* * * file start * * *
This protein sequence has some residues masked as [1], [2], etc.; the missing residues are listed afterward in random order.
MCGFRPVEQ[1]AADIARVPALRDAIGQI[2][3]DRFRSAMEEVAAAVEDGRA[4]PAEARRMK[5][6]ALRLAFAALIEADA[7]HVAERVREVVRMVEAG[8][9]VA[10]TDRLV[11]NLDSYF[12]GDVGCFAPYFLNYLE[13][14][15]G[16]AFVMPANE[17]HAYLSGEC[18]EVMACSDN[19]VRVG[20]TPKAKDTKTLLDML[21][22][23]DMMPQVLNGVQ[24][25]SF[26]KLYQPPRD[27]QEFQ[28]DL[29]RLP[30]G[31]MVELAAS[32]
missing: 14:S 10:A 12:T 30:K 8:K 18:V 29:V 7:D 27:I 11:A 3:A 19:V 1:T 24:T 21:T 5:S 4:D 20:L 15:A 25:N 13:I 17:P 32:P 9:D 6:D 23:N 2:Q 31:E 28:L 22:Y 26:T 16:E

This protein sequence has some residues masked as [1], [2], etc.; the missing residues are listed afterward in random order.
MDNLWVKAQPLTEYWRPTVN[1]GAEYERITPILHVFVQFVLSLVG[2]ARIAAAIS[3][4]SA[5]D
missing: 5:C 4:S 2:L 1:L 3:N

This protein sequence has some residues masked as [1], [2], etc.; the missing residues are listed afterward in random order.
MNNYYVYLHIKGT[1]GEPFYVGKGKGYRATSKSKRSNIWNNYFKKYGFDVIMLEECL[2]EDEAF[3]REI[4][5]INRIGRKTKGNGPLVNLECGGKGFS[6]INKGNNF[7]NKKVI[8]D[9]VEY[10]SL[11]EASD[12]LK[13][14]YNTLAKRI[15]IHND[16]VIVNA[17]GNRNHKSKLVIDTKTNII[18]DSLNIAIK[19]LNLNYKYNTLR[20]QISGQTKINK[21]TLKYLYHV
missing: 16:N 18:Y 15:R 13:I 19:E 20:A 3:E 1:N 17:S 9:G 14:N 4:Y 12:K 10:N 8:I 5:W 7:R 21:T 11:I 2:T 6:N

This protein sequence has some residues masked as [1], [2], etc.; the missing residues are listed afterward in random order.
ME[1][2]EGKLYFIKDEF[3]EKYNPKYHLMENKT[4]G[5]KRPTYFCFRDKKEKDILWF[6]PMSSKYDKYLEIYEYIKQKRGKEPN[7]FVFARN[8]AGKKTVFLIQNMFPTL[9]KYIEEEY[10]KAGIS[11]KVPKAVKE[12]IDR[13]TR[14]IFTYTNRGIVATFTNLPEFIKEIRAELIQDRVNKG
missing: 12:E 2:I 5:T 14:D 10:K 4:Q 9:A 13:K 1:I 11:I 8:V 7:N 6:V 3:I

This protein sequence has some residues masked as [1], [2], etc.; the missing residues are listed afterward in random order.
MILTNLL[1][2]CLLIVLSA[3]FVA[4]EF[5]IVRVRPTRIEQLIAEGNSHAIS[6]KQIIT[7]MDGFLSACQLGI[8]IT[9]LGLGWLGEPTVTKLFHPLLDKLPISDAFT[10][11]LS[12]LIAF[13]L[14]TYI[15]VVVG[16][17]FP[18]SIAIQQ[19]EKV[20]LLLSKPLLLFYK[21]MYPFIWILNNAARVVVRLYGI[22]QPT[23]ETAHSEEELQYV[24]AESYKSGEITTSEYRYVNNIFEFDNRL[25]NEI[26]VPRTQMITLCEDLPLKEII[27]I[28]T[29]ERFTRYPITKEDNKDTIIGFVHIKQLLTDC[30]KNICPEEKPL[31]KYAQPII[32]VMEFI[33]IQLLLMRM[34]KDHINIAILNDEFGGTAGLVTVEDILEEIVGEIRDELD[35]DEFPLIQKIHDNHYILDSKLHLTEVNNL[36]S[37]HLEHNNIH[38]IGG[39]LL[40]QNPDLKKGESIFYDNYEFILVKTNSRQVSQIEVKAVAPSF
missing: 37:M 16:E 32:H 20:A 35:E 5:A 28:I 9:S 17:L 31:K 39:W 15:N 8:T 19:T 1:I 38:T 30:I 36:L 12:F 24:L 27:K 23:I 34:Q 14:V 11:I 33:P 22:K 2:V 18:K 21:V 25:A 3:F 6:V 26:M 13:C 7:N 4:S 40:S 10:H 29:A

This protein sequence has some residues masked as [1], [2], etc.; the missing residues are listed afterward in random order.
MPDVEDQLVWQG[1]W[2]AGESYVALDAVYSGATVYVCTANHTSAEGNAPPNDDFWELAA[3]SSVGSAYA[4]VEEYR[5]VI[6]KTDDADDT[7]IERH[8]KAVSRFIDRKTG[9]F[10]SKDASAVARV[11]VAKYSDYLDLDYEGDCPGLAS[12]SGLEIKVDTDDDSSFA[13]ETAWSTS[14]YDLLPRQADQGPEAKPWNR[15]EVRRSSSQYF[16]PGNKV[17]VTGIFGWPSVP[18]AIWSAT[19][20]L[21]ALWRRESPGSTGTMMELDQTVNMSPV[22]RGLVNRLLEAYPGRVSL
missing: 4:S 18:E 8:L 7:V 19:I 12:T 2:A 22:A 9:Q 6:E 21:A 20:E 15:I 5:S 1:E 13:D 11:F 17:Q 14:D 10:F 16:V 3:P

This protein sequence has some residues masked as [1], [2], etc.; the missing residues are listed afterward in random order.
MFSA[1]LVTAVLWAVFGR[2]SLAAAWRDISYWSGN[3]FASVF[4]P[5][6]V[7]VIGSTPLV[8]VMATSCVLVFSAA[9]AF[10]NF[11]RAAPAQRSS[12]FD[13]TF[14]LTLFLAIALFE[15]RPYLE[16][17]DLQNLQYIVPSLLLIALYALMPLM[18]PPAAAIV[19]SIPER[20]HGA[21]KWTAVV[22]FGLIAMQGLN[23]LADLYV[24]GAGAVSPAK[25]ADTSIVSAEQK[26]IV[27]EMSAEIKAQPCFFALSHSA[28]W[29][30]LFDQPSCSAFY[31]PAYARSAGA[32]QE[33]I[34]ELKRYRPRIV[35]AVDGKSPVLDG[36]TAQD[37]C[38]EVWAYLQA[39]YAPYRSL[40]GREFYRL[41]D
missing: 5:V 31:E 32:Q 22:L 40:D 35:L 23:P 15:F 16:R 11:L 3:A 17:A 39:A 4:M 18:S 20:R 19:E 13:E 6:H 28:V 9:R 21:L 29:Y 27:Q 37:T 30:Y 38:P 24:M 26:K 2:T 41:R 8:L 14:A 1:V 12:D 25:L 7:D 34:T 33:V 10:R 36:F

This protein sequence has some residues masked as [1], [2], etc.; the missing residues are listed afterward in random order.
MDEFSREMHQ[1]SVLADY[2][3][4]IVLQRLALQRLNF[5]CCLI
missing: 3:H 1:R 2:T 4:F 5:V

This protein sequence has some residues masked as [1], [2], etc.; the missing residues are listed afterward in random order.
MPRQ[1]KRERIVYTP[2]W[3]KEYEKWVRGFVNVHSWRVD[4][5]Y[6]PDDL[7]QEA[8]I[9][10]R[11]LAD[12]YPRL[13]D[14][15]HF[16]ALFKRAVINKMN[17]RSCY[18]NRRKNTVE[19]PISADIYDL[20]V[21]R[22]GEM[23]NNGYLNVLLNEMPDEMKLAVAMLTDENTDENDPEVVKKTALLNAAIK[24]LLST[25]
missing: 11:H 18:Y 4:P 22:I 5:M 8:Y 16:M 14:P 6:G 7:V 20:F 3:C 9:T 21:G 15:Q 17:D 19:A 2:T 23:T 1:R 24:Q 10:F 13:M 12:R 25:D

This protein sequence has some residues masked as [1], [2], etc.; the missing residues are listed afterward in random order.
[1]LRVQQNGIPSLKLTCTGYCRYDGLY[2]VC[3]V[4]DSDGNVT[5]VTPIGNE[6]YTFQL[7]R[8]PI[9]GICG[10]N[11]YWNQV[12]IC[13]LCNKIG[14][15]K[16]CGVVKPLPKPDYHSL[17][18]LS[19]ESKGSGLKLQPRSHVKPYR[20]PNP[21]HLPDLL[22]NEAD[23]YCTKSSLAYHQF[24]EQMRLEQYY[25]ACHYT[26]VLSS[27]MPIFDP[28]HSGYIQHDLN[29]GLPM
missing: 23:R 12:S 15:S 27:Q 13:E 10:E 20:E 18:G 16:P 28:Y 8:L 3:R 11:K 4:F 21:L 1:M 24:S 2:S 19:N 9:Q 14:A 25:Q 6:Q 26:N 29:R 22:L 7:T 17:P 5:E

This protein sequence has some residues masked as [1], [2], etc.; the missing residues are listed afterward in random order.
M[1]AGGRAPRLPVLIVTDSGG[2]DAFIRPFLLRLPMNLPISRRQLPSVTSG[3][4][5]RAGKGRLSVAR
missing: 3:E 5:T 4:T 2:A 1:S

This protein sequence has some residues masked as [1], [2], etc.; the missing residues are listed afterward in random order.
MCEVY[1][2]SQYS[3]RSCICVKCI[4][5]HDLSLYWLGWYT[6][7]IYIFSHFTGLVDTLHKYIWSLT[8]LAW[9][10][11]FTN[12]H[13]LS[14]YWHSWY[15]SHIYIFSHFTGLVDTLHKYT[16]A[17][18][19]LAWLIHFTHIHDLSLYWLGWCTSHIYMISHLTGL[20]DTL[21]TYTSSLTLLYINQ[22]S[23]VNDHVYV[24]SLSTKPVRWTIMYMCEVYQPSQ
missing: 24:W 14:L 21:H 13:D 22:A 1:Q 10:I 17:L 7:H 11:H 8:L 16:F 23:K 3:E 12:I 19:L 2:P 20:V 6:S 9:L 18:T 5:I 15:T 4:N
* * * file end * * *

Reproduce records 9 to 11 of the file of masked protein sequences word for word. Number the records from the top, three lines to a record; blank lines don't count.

This protein sequence has some residues masked as [1], [2], etc.; the missing residues are listed afterward in random order.
MPRQ[1]KRERIVYTP[2]W[3]KEYEKWVRGFVNVHSWRVD[4][5]Y[6]PDDL[7]QEA[8]I[9][10]R[11]LAD[12]YPRL[13]D[14][15]HF[16]ALFKRAVINKMN[17]RSCY[18]NRRKNTVE[19]PISADIYDL[20]V[21]R[22]GEM[23]NNGYLNVLLNEMPDEMKLAVAMLTDENTDENDPEVVKKTALLNAAIK[24]LLST[25]
missing: 11:H 18:Y 4:P 22:I 5:M 8:Y 16:M 14:P 6:G 7:V 20:F 3:C 9:T 21:G 15:Q 17:D 19:A 2:T 23:T 1:R 24:Q 10:F 13:M 12:R 25:D

This protein sequence has some residues masked as [1], [2], etc.; the missing residues are listed afterward in random order.
[1]LRVQQNGIPSLKLTCTGYCRYDGLY[2]VC[3]V[4]DSDGNVT[5]VTPIGNE[6]YTFQL[7]R[8]PI[9]GICG[10]N[11]YWNQV[12]IC[13]LCNKIG[14][15]K[16]CGVVKPLPKPDYHSL[17][18]LS[19]ESKGSGLKLQPRSHVKPYR[20]PNP[21]HLPDLL[22]NEAD[23]YCTKSSLAYHQF[24]EQMRLEQYY[25]ACHYT[26]VLSS[27]MPIFDP[28]HSGYIQHDLN[29]GLPM
missing: 23:R 12:S 15:S 27:Q 13:E 10:E 20:E 18:G 16:P 28:Y 8:L 3:R 11:K 4:F 21:L 1:M 24:S 2:S 19:N 9:Q 14:A 25:Q 6:Q 26:N 29:R 22:L 7:T 17:P 5:E

This protein sequence has some residues masked as [1], [2], etc.; the missing residues are listed afterward in random order.
M[1]AGGRAPRLPVLIVTDSGG[2]DAFIRPFLLRLPMNLPISRRQLPSVTSG[3][4][5]RAGKGRLSVAR
missing: 3:E 5:T 4:T 2:A 1:S